In the wake of recent racial violence and social justice tensions that have come to define our current moment in time, I, a Black man and an artist, had to find a way to document the experiences of my community – its beauty, its humanity and its resiliency. When the moment calls, I deeply believe that you must respond by using whatever skills you have to be a part of the change. For me, that means creating honest images that seek to connect people across boundaries.
I recently had an opportunity to show my images at the “Documenting A Reckoning” exhibit at the Mill City Museum. This exhibit was designed to bring people together who typically wouldn’t be in the same room for hard but important conversations around race and social justice. This experience and my participation in “It’s the People” is my way of honoring the countless victims who have lost their lives to police violence. It also allows me to give back to my community in a meaningful way after the suffering that Minnesota has endured over the years.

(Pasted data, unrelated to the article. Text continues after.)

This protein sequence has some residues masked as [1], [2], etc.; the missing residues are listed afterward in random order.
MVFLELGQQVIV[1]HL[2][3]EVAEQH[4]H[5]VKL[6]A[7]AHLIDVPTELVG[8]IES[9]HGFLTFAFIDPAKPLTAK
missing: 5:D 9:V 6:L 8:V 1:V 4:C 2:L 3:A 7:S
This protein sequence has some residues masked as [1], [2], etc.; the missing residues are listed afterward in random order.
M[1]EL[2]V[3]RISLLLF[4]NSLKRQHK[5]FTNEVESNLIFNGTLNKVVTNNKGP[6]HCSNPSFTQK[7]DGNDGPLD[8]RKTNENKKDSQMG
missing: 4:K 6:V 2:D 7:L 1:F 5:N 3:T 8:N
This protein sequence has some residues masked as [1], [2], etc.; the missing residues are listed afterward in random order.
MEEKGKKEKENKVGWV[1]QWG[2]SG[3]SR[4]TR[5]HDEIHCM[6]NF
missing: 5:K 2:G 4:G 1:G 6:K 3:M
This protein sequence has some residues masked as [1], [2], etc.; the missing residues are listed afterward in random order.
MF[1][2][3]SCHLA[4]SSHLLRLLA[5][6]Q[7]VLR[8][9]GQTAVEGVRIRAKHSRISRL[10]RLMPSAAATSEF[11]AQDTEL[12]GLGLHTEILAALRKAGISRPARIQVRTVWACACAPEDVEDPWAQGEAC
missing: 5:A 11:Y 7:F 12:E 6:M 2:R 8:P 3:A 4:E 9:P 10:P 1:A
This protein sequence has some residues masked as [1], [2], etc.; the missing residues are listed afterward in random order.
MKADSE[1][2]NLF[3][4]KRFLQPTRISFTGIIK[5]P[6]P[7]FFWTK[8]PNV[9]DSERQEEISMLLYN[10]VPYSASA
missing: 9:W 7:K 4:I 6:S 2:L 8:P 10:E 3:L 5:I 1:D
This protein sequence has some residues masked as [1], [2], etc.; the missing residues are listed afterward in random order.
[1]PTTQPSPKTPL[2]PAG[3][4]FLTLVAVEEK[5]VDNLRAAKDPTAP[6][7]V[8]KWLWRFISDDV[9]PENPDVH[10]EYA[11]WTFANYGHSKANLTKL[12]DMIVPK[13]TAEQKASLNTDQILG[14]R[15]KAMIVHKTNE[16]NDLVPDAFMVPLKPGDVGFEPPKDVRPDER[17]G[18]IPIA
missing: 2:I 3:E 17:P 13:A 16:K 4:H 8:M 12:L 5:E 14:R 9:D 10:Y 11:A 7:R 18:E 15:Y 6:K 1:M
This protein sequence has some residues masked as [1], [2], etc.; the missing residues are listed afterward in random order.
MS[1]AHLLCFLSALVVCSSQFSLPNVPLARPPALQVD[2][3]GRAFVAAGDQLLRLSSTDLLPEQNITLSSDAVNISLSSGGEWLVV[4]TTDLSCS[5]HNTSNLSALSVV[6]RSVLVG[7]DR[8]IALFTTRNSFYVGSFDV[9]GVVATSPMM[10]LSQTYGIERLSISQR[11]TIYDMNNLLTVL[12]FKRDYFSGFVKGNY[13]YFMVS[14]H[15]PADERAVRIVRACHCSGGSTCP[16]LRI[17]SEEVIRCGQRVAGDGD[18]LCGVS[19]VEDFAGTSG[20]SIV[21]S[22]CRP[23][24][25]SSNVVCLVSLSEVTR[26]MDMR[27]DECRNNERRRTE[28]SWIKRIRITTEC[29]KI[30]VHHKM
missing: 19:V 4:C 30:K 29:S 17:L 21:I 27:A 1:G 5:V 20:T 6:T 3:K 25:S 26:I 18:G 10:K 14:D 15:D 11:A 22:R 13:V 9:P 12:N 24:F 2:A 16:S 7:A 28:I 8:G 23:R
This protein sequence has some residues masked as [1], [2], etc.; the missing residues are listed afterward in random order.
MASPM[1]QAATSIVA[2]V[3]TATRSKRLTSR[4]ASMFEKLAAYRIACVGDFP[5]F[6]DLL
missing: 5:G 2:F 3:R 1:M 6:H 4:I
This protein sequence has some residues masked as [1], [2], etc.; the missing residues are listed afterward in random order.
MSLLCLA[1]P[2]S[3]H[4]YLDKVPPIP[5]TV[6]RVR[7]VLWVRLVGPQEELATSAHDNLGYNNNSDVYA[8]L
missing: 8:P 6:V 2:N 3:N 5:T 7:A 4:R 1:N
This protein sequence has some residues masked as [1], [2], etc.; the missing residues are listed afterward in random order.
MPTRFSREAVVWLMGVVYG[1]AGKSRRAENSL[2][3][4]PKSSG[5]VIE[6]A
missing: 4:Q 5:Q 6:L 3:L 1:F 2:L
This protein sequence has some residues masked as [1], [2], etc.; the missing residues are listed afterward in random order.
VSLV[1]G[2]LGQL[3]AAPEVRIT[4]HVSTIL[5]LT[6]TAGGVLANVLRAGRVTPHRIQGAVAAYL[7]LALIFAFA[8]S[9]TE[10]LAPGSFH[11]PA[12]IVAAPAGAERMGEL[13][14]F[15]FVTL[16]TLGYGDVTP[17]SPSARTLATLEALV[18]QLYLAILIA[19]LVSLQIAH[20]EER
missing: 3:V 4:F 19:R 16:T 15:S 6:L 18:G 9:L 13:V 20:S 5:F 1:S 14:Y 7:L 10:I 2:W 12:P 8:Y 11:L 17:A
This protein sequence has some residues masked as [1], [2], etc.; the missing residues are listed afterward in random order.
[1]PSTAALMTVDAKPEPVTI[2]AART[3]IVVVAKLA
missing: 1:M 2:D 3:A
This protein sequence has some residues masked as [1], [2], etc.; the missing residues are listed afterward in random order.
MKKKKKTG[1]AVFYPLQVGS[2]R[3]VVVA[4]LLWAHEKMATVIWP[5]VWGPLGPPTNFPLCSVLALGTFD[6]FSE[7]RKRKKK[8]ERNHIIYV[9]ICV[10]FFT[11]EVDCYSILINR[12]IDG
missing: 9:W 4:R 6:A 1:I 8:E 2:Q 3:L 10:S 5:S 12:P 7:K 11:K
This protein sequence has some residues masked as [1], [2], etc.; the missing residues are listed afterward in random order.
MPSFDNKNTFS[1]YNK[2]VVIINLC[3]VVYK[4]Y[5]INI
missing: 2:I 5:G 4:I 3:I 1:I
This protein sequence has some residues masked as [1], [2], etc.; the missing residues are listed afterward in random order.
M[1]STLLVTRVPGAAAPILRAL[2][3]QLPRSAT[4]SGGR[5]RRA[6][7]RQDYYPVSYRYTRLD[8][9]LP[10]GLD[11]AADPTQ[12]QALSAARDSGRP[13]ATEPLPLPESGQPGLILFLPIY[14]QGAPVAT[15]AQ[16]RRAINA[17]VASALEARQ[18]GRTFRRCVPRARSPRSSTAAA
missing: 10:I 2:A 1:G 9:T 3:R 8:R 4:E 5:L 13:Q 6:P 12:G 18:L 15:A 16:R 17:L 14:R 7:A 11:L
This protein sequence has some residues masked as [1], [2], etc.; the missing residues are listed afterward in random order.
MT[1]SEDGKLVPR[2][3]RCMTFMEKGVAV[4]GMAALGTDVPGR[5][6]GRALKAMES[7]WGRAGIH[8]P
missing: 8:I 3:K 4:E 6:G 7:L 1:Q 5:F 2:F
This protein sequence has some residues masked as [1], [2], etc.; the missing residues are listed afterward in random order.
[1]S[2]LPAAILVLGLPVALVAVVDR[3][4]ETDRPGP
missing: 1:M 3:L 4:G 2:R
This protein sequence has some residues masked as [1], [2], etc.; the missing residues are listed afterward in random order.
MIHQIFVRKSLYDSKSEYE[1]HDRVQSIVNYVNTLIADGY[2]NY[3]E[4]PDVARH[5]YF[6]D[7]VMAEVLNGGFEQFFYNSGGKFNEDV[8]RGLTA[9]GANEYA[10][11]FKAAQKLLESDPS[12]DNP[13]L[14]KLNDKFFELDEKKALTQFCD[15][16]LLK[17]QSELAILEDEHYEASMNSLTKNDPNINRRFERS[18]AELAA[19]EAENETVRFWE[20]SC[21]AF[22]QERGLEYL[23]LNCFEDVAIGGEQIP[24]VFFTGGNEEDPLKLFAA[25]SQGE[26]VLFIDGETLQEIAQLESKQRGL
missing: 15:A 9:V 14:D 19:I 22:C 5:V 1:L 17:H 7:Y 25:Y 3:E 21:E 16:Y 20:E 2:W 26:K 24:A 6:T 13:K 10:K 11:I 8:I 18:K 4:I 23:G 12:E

Working with King Demetrius Pendleton to capture his lived history in a single portrait challenged me to think about the complex layers and intersectionality of Black identities and lived experiences. This way of examining identity moved my work as an artist forward into new territory. It also became a way to document and truth-tell through images. I also feel that having a Black, independent journalist as my subject allowed me to see how my work as an artist is not dissimilar from his as a journalist. These ways of storytelling restore erased and subjugated narratives, re-empowering them and making them accessible to broader audiences.